Hunt retires after lengthy career with APD

Published 10:24 am Thursday, August 27, 2020

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David Hunt has traded in his firearm for his family.

Not many people can say they retired at 48, but Hunt is now experiencing that.

He recently retired from Albemarle Police Department, where he spent the bulk of his 30 years of service within the state.

Hunt witnessed law enforcement from many angles, finishing with the rank of captain for the training and accreditation division.

Besides training, the last few years many people saw him conduct presentations within churches and businesses in reaction to a string of mass shootings across the country.

Hunt obtained his Basic Law Enforcement Training through Stanly Community College, graduating in 1991. He was hired by Police Chief “Chuck” McManus.

Hunt worked as a communications officer and patrolman, he wrote tickets and worked wrecks as part of the traffic team and participated in Click It or Ticket campaigns and DWI checkpoints in the years following.

He left APD in 1997 to work for five years with the state as a probation and parole surveillance officer.

“This job allowed us to start a family since we both were working swing shifts at the time,” Julie Hunt, his wife, wrote in a Facebook post about his retirement. “He worked with some of the finest, funniest and best people who became his close friends, Robert Scarboro, David Poplin and Jim Lowder.”

David Hunt returned to APD in 2002 after their second child was born.

“He was missing being the police officer that he had always wanted to be,” Julie said.

During this time, he returned to school to get his degree in criminal justice.

David Hunt

This was also when he served one of his favorite roles at APD, that of a school resource officer. He interacted with students at North Albemarle, East and Central elementary schools for four years.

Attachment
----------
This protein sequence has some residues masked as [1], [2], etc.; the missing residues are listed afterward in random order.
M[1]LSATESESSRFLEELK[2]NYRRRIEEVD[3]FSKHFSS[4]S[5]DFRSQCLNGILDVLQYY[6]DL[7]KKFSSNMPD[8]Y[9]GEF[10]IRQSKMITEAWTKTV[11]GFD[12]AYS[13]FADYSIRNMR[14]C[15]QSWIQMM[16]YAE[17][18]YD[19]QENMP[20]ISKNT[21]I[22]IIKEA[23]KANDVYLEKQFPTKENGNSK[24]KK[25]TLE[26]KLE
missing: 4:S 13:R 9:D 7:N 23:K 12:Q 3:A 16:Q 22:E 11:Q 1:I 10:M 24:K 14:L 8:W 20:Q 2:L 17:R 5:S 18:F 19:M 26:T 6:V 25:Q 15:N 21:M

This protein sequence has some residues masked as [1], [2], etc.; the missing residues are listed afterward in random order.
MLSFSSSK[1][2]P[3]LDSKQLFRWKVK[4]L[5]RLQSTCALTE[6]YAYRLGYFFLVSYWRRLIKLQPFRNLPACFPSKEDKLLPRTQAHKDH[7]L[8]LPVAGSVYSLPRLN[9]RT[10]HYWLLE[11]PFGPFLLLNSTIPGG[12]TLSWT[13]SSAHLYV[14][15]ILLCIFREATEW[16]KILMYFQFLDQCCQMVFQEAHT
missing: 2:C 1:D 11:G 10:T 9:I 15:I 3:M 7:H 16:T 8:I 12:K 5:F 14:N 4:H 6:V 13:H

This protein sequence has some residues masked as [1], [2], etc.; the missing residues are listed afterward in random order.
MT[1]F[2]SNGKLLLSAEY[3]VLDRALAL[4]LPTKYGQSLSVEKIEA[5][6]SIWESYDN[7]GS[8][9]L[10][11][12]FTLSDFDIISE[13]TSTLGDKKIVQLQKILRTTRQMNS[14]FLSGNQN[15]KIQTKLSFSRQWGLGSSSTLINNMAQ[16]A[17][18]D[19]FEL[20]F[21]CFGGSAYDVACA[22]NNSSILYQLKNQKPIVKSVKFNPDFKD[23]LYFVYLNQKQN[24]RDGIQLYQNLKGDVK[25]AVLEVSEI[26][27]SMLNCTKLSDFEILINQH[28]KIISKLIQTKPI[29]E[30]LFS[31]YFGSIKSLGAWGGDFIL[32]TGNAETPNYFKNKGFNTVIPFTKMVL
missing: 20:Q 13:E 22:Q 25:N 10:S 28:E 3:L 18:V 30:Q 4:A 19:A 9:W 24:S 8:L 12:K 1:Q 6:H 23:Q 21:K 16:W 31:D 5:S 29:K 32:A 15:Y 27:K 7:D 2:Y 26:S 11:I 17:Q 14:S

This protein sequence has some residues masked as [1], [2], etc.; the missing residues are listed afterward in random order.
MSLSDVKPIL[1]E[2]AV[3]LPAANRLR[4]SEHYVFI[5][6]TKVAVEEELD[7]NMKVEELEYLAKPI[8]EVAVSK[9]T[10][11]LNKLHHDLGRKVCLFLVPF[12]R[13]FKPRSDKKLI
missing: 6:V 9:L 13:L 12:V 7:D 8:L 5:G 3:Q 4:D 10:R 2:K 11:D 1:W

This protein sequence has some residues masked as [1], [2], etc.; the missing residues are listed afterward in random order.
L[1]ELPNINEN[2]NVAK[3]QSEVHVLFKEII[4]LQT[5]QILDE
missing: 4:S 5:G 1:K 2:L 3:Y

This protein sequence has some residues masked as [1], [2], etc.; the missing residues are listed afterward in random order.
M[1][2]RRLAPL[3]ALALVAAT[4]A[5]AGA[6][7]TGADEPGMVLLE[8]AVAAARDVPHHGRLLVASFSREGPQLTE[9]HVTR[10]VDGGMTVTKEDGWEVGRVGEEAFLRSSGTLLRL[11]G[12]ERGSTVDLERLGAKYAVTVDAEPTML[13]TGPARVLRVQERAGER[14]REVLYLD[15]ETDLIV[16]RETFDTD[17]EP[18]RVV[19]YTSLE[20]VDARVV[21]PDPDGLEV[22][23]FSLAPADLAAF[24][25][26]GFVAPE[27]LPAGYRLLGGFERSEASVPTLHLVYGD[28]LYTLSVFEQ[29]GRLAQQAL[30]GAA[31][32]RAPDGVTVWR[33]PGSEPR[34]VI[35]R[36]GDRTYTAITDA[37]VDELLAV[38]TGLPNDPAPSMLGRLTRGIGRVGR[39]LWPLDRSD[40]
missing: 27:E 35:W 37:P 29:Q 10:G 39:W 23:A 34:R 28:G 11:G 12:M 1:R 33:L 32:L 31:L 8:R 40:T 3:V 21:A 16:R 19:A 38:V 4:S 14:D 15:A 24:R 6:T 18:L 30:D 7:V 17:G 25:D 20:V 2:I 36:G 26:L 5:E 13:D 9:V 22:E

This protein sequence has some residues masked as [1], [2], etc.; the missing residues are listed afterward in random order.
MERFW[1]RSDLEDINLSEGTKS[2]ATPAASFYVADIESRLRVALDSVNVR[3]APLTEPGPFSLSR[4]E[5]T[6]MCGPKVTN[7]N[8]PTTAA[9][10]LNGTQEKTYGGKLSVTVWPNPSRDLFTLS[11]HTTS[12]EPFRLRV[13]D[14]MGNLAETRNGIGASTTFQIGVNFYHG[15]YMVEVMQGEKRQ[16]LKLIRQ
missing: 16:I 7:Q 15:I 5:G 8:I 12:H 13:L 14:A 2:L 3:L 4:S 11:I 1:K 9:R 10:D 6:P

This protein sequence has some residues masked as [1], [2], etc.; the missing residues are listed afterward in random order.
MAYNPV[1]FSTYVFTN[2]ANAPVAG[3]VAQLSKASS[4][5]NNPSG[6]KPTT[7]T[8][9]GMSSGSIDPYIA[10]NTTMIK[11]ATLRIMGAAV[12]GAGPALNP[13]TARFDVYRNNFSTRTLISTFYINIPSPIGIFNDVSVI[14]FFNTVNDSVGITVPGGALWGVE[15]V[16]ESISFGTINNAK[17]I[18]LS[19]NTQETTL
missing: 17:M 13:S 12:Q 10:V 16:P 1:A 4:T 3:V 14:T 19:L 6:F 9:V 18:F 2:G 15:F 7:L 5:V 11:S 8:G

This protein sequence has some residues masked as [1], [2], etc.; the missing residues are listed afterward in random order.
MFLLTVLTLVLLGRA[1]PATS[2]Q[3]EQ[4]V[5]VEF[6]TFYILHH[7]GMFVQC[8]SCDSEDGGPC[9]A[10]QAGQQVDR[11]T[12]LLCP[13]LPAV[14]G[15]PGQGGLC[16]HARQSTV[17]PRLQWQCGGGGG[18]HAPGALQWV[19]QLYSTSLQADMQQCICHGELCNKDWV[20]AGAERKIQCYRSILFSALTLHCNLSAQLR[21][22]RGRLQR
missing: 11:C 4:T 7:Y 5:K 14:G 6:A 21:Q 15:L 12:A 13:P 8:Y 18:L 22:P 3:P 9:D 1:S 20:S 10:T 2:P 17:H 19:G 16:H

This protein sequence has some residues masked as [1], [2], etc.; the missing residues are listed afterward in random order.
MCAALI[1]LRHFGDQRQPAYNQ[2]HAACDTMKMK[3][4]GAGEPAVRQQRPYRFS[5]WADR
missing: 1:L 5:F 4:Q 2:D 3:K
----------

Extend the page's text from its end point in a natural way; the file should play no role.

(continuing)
“That was a really good time just because of the opportunity I had to interact with the kids and provide a positive role model for them,” Hunt said. “The school administrators were great. I had a good relationship with those folks.”

Stanly County Schools Director of Student Services Beverly Pennington remembers Hunt from his school resource officer days back in the early 2000s.

“I remember him being this kind, even-tempered individual who students flocked to,” Pennington said. “You could always count on Officer Hunt to be the calm, composed responder to a crisis. This never changed as I returned to my current position and even when I served as principal at AMS. Officer Hunt was Capt. Hunt by this time. There was never a time he didn’t respond to a request to help. Whether it was to place a SRO at a school when there was a prolonged absence or to participate in safety training, Capt. Hunt always kept the safety of our students and staff at the forefront of his decisions. Capt. Hunt served the students, staff and community of Albemarle well. He will be missed.”
One of the more memorable incidents of Hunt’s career actually happened at the beginning of this year.

On a wet Saturday in January, Hunt climbed to the roof of the police department to raise money for his good friend Mike Martin, a former police officer who had recently been diagnosed with brain cancer.

Martin, who lost his battle with cancer in March, was a bit of a mentor to Hunt. Martin was the adviser to the Explorer Post in 1986 when Hunt joined it. He was later his supervisor two times before he retired in 2012.

“I was overwhelmed with the amount of support we got through the community,” Hunt said of the fundraiser which generated more than $4,000.

Even though it was a difficult time, Hunt said, it showed how much Martin was respected in the community.

“David Hunt was a pleasure to work with at the Albemarle Police Department,” Police Chief David Dulin said. “His social skills and his standout character gave David the advantage needed to be successful in his career as a police officer. He will be greatly missed as he pursues his next endeavors.”